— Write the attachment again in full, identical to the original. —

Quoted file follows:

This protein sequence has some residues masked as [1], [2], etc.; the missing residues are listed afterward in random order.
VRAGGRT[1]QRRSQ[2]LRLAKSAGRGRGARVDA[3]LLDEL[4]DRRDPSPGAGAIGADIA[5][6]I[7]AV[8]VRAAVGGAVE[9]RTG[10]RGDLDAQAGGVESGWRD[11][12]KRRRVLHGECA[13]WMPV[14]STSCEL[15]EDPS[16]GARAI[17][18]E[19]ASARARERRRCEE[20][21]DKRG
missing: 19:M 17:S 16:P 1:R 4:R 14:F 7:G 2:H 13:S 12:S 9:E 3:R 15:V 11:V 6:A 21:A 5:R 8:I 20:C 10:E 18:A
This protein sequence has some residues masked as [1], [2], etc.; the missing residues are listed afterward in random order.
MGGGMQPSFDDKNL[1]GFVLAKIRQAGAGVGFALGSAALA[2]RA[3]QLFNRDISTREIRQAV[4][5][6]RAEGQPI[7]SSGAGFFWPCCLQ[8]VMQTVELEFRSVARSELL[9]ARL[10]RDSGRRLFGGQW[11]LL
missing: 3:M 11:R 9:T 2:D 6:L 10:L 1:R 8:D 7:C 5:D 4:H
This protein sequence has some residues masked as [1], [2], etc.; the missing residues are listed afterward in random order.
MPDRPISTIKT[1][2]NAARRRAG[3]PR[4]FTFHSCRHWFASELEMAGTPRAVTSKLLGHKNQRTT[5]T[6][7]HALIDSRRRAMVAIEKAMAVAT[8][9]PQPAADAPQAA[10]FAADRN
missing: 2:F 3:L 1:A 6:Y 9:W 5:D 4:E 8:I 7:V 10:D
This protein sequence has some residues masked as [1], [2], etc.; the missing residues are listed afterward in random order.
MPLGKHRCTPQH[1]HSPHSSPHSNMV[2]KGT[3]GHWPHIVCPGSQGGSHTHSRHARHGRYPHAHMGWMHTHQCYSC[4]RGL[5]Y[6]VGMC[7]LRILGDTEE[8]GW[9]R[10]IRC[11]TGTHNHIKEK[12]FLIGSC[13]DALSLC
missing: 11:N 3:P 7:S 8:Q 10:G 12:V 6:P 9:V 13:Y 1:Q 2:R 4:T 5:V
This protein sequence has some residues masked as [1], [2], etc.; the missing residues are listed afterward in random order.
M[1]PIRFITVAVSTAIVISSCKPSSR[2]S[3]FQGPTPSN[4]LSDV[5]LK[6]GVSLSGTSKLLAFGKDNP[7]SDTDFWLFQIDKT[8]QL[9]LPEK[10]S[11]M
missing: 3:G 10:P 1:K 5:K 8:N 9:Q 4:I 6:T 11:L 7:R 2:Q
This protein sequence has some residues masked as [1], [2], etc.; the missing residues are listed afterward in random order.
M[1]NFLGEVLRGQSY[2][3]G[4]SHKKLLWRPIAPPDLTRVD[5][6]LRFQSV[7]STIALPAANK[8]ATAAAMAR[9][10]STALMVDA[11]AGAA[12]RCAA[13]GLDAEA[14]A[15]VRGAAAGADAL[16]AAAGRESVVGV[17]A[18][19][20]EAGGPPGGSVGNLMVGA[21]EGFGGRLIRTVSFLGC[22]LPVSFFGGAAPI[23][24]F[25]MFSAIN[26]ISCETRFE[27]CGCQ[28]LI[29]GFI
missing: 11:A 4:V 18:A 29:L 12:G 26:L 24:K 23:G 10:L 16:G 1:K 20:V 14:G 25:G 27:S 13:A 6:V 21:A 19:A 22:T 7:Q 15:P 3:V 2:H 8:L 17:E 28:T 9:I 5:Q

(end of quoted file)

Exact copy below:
This protein sequence has some residues masked as [1], [2], etc.; the missing residues are listed afterward in random order.
VRAGGRT[1]QRRSQ[2]LRLAKSAGRGRGARVDA[3]LLDEL[4]DRRDPSPGAGAIGADIA[5][6]I[7]AV[8]VRAAVGGAVE[9]RTG[10]RGDLDAQAGGVESGWRD[11][12]KRRRVLHGECA[13]WMPV[14]STSCEL[15]EDPS[16]GARAI[17][18]E[19]ASARARERRRCEE[20][21]DKRG
missing: 19:M 17:S 16:P 1:R 4:R 14:F 7:G 2:H 13:S 12:S 9:E 3:R 15:V 11:V 6:A 21:A 5:R 8:I 20:C 10:E 18:A
This protein sequence has some residues masked as [1], [2], etc.; the missing residues are listed afterward in random order.
MGGGMQPSFDDKNL[1]GFVLAKIRQAGAGVGFALGSAALA[2]RA[3]QLFNRDISTREIRQAV[4][5][6]RAEGQPI[7]SSGAGFFWPCCLQ[8]VMQTVELEFRSVARSELL[9]ARL[10]RDSGRRLFGGQW[11]LL
missing: 3:M 11:R 9:T 2:D 6:L 10:L 1:R 8:D 7:C 5:D 4:H
This protein sequence has some residues masked as [1], [2], etc.; the missing residues are listed afterward in random order.
MPDRPISTIKT[1][2]NAARRRAG[3]PR[4]FTFHSCRHWFASELEMAGTPRAVTSKLLGHKNQRTT[5]T[6][7]HALIDSRRRAMVAIEKAMAVAT[8][9]PQPAADAPQAA[10]FAADRN
missing: 2:F 3:L 1:A 6:Y 9:W 5:D 4:E 8:I 7:V 10:D
This protein sequence has some residues masked as [1], [2], etc.; the missing residues are listed afterward in random order.
MPLGKHRCTPQH[1]HSPHSSPHSNMV[2]KGT[3]GHWPHIVCPGSQGGSHTHSRHARHGRYPHAHMGWMHTHQCYSC[4]RGL[5]Y[6]VGMC[7]LRILGDTEE[8]GW[9]R[10]IRC[11]TGTHNHIKEK[12]FLIGSC[13]DALSLC
missing: 11:N 3:P 7:S 8:Q 10:G 12:V 6:P 9:V 13:Y 1:Q 2:R 4:T 5:V
This protein sequence has some residues masked as [1], [2], etc.; the missing residues are listed afterward in random order.
M[1]PIRFITVAVSTAIVISSCKPSSR[2]S[3]FQGPTPSN[4]LSDV[5]LK[6]GVSLSGTSKLLAFGKDNP[7]SDTDFWLFQIDKT[8]QL[9]LPEK[10]S[11]M
missing: 3:G 10:P 1:K 5:K 8:N 9:Q 4:I 6:T 11:L 7:R 2:Q
This protein sequence has some residues masked as [1], [2], etc.; the missing residues are listed afterward in random order.
M[1]NFLGEVLRGQSY[2][3]G[4]SHKKLLWRPIAPPDLTRVD[5][6]LRFQSV[7]STIALPAANK[8]ATAAAMAR[9][10]STALMVDA[11]AGAA[12]RCAA[13]GLDAEA[14]A[15]VRGAAAGADAL[16]AAAGRESVVGV[17]A[18][19][20]EAGGPPGGSVGNLMVGA[21]EGFGGRLIRTVSFLGC[22]LPVSFFGGAAPI[23][24]F[25]MFSAIN[26]ISCETRFE[27]CGCQ[28]LI[29]GFI
missing: 11:A 4:V 18:A 29:L 12:G 26:L 24:K 23:G 10:L 16:G 1:K 20:V 14:G 25:G 27:S 13:A 6:V 21:A 19:A 22:T 7:Q 15:P 3:V 2:H 8:L 17:E 28:T 9:I 5:Q